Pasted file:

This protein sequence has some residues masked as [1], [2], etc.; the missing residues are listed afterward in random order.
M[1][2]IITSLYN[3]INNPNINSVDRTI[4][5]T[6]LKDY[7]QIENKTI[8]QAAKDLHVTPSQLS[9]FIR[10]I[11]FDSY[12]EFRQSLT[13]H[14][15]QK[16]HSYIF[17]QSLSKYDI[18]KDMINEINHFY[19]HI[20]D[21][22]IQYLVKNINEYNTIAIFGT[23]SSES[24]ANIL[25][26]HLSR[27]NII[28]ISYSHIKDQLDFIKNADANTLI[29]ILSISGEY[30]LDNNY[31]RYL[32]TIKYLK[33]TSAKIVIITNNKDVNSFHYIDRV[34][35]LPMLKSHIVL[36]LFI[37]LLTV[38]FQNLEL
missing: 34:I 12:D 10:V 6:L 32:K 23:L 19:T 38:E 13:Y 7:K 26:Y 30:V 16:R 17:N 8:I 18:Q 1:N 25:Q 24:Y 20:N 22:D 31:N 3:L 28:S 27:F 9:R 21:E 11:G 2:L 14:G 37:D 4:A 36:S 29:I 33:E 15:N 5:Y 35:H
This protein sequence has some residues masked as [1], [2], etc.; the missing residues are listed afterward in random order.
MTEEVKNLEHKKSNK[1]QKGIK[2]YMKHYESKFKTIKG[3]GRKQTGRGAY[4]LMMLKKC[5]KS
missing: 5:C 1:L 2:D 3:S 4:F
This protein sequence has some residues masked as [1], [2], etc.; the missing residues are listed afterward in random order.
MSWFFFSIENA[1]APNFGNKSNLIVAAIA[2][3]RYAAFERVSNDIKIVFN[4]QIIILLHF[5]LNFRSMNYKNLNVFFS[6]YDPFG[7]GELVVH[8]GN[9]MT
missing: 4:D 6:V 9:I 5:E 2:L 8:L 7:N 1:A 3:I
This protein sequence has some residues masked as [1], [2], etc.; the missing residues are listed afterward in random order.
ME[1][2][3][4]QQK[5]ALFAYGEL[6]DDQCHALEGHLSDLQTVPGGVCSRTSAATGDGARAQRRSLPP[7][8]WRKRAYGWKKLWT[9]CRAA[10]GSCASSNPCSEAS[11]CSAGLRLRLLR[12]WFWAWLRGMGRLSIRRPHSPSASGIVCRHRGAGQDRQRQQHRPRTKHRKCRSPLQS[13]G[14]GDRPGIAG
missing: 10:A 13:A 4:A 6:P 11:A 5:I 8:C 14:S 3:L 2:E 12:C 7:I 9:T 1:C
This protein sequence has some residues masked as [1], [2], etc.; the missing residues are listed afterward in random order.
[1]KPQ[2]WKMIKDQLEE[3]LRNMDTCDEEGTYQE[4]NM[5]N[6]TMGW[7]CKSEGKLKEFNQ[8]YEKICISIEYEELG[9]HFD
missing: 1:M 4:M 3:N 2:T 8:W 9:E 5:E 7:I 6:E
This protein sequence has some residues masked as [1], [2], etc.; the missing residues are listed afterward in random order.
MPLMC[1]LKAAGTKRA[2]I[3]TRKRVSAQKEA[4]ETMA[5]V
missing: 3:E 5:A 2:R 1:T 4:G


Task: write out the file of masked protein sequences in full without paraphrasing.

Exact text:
This protein sequence has some residues masked as [1], [2], etc.; the missing residues are listed afterward in random order.
M[1][2]IITSLYN[3]INNPNINSVDRTI[4][5]T[6]LKDY[7]QIENKTI[8]QAAKDLHVTPSQLS[9]FIR[10]I[11]FDSY[12]EFRQSLT[13]H[14][15]QK[16]HSYIF[17]QSLSKYDI[18]KDMINEINHFY[19]HI[20]D[21][22]IQYLVKNINEYNTIAIFGT[23]SSES[24]ANIL[25][26]HLSR[27]NII[28]ISYSHIKDQLDFIKNADANTLI[29]ILSISGEY[30]LDNNY[31]RYL[32]TIKYLK[33]TSAKIVIITNNKDVNSFHYIDRV[34][35]LPMLKSHIVL[36]LFI[37]LLTV[38]FQNLEL
missing: 34:I 12:D 10:V 6:L 32:K 23:L 19:T 38:E 13:Y 7:K 26:Y 30:V 16:R 17:N 8:I 18:Q 1:N 25:Q 24:Y 20:N 22:D 31:N 3:L 28:S 27:F 9:R 21:E 11:G 2:L 14:G 37:D 4:A 36:S 29:I 33:E 15:N 5:Y 35:H
This protein sequence has some residues masked as [1], [2], etc.; the missing residues are listed afterward in random order.
MTEEVKNLEHKKSNK[1]QKGIK[2]YMKHYESKFKTIKG[3]GRKQTGRGAY[4]LMMLKKC[5]KS
missing: 5:C 1:L 2:D 3:S 4:F
This protein sequence has some residues masked as [1], [2], etc.; the missing residues are listed afterward in random order.
MSWFFFSIENA[1]APNFGNKSNLIVAAIA[2][3]RYAAFERVSNDIKIVFN[4]QIIILLHF[5]LNFRSMNYKNLNVFFS[6]YDPFG[7]GELVVH[8]GN[9]MT
missing: 4:D 6:V 9:I 5:E 2:L 8:L 7:N 1:A 3:I
This protein sequence has some residues masked as [1], [2], etc.; the missing residues are listed afterward in random order.
ME[1][2][3][4]QQK[5]ALFAYGEL[6]DDQCHALEGHLSDLQTVPGGVCSRTSAATGDGARAQRRSLPP[7][8]WRKRAYGWKKLWT[9]CRAA[10]GSCASSNPCSEAS[11]CSAGLRLRLLR[12]WFWAWLRGMGRLSIRRPHSPSASGIVCRHRGAGQDRQRQQHRPRTKHRKCRSPLQS[13]G[14]GDRPGIAG
missing: 10:A 13:A 4:A 6:P 11:A 5:I 8:C 14:S 3:L 2:E 12:C 7:I 9:T 1:C
This protein sequence has some residues masked as [1], [2], etc.; the missing residues are listed afterward in random order.
[1]KPQ[2]WKMIKDQLEE[3]LRNMDTCDEEGTYQE[4]NM[5]N[6]TMGW[7]CKSEGKLKEFNQ[8]YEKICISIEYEELG[9]HFD
missing: 1:M 4:M 3:N 2:T 8:W 9:E 5:E 7:I 6:E
This protein sequence has some residues masked as [1], [2], etc.; the missing residues are listed afterward in random order.
MPLMC[1]LKAAGTKRA[2]I[3]TRKRVSAQKEA[4]ETMA[5]V
missing: 3:E 5:A 2:R 1:T 4:G